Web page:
Libya deal ensures Turkey’s maritime freedom, says communications director

Libya deal ensures Turkey’s maritime freedom, says communications director

ANKARA-Anadolu Agency
Libya deal ensures Turkey’s maritime freedom, says communications director

A deal between Turkey and Libya guarantees that its maritime freedom of movement is not “undermined”, country's communications director said on Dec. 27.

“Our maritime agreement with Libya ensures that Turkey’s freedom of movement in the high seas is not undermined,” Fahrettin Altun said, adding that the agreement also ensures a strong relationship with the Libyan government.

“We are committed to stability and peace both in Libya and in the Mediterranean,” he added.

Altun said Libyan government has requested Turkey's military support.

“As President [Recep Tayyip] Erdoğan said, we will of course honor our agreement. We are fully committed to protecting our mutual interests and establishing stability in the Mediterranean.”

Altun stressed that Turkey is supporting the “internationally recognized legitimate government in Libya” and foreign powers must stop supporting illegitimate groups against the Libyan government.

“As we support the Libyan government, we do not want Libya to be a war zone. Those regional forces working to reestablish repressive regimes unaccountable to people are active in Libya,” Altun said, and added: “Their efforts to install client governments will not succeed.”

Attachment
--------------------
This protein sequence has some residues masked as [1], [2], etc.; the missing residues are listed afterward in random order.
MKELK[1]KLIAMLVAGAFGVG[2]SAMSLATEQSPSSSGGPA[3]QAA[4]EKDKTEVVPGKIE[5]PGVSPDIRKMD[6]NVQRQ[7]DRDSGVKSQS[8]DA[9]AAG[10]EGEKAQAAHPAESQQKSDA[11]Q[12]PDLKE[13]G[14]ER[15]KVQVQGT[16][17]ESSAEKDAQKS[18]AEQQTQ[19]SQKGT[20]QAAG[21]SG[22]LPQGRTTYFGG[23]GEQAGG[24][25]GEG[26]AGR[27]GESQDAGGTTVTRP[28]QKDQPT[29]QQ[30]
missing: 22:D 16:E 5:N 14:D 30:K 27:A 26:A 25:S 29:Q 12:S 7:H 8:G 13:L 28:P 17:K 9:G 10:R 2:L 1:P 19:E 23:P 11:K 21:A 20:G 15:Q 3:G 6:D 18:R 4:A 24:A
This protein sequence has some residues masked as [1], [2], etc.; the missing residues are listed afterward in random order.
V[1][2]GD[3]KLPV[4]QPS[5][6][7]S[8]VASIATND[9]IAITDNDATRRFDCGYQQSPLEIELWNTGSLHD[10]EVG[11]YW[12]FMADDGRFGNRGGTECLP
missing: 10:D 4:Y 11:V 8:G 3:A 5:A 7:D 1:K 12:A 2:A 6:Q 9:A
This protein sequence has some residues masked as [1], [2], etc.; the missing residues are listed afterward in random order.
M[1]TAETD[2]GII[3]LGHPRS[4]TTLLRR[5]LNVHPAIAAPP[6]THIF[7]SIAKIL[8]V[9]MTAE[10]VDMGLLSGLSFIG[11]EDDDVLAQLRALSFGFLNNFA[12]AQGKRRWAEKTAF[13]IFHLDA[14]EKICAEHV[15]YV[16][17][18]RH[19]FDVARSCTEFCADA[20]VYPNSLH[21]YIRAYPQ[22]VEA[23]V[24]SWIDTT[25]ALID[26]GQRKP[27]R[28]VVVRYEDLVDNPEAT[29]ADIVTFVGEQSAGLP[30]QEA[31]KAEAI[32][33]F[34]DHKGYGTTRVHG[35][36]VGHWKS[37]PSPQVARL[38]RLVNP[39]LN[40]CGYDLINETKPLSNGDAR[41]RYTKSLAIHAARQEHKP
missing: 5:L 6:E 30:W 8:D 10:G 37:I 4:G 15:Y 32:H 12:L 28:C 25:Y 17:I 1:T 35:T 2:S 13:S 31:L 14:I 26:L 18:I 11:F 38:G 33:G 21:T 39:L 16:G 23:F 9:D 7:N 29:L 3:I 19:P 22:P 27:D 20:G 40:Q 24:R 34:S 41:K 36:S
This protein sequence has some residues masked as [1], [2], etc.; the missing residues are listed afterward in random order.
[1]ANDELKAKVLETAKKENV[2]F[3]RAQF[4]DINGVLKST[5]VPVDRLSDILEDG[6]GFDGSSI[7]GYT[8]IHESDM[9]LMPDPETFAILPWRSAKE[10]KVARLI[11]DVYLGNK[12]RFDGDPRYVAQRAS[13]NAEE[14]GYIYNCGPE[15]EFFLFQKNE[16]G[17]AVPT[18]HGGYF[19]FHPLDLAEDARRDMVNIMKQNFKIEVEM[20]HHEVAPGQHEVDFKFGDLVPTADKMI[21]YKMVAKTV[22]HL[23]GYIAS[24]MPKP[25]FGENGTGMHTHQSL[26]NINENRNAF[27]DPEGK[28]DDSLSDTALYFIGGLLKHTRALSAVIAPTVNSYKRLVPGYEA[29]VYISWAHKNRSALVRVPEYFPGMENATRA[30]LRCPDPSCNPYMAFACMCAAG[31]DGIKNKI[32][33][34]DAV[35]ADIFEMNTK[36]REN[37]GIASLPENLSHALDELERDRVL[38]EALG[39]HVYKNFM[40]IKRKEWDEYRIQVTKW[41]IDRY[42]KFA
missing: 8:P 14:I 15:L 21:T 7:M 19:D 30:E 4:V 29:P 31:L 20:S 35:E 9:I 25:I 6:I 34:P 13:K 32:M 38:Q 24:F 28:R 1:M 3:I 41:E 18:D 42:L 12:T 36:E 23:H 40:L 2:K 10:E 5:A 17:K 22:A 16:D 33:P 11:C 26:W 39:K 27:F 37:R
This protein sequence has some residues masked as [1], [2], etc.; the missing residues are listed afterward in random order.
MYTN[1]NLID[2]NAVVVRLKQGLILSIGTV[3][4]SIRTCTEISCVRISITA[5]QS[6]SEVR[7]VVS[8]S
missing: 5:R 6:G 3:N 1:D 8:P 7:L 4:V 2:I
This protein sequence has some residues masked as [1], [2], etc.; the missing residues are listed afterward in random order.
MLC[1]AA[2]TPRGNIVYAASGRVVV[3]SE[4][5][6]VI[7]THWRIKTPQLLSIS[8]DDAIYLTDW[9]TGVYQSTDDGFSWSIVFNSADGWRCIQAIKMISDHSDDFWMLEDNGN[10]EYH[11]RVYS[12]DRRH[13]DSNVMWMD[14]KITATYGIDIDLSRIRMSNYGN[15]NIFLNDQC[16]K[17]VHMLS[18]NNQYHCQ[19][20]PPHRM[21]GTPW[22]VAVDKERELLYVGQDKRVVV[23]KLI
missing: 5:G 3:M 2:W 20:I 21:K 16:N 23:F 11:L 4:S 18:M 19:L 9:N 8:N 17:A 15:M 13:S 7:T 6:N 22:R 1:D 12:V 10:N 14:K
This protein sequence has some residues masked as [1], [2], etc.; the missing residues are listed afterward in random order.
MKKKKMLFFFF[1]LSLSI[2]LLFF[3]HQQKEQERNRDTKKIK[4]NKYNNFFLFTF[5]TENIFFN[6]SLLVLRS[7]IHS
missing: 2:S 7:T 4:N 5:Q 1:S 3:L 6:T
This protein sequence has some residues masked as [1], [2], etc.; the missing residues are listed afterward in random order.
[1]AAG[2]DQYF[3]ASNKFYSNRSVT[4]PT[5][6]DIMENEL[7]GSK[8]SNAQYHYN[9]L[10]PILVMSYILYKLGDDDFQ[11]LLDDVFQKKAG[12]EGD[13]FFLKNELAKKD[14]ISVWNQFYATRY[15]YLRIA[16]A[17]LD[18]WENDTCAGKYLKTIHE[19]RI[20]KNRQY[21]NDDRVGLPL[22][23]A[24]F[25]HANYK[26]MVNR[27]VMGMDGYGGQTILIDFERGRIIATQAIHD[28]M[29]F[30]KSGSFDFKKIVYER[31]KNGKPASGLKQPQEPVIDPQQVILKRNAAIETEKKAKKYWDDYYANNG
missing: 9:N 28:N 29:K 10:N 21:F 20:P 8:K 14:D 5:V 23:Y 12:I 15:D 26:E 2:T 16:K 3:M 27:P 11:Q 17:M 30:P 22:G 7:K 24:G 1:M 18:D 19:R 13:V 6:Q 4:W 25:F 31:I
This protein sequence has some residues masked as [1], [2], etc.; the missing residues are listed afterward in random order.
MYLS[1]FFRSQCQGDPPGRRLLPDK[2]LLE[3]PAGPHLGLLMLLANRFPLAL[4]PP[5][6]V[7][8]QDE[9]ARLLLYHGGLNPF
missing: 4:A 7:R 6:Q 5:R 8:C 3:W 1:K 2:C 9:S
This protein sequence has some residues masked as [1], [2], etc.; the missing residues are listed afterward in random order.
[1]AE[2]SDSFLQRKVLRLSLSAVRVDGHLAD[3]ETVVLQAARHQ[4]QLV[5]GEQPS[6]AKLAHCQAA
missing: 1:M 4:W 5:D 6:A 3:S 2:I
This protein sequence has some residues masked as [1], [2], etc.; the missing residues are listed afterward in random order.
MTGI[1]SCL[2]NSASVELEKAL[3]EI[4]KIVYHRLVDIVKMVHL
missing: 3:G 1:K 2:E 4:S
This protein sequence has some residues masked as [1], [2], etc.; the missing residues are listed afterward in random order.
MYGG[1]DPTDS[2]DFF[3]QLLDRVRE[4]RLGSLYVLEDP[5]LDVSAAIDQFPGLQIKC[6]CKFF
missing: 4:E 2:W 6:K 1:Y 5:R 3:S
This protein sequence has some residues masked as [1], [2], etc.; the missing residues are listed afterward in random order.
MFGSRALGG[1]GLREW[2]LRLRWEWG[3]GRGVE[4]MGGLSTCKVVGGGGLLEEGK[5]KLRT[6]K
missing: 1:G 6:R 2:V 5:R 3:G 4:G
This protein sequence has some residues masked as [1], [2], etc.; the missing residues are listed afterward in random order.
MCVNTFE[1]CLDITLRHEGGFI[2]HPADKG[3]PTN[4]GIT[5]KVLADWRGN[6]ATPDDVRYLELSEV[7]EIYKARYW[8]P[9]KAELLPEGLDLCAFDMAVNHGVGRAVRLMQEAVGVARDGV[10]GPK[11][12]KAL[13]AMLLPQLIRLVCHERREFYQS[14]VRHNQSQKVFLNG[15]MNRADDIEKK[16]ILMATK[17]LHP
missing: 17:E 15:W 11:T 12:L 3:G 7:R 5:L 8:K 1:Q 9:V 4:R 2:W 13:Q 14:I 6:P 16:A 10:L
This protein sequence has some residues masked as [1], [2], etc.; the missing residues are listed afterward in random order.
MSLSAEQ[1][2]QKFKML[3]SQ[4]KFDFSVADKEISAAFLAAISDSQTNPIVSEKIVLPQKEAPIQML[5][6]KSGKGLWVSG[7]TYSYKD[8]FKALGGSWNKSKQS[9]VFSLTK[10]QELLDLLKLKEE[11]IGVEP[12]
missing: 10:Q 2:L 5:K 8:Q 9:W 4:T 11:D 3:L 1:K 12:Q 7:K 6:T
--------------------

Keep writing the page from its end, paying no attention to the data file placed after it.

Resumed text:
On Nov. 27, Ankara and Tripoli’s GNA signed two separate agreements, one on military cooperation and the other on maritime boundaries of countries in the Eastern Mediterranean.

Following the military cooperation deal, Erdoğan said Turkey might consider sending troops to Libya if the GNA made such a request.

On Dec. 26, Erdoğan said a motion for military support to Libya will be submitted to the Turkish parliament on Jan. 8 or 9 as Turkey was “invited” by Libya.

Libya's Interior Minister Fathi Bashagha said in the same day that the GNA will officially demand military aid from Turkey.

Since the ouster of late leader Gaddafi in 2011, two seats of power have emerged in Libya: one in eastern Libya supported mainly by Egypt and the United Arab Emirates, and the GNA in the capital Tripoli, which enjoys the UN and international recognition.

Mediterranean ,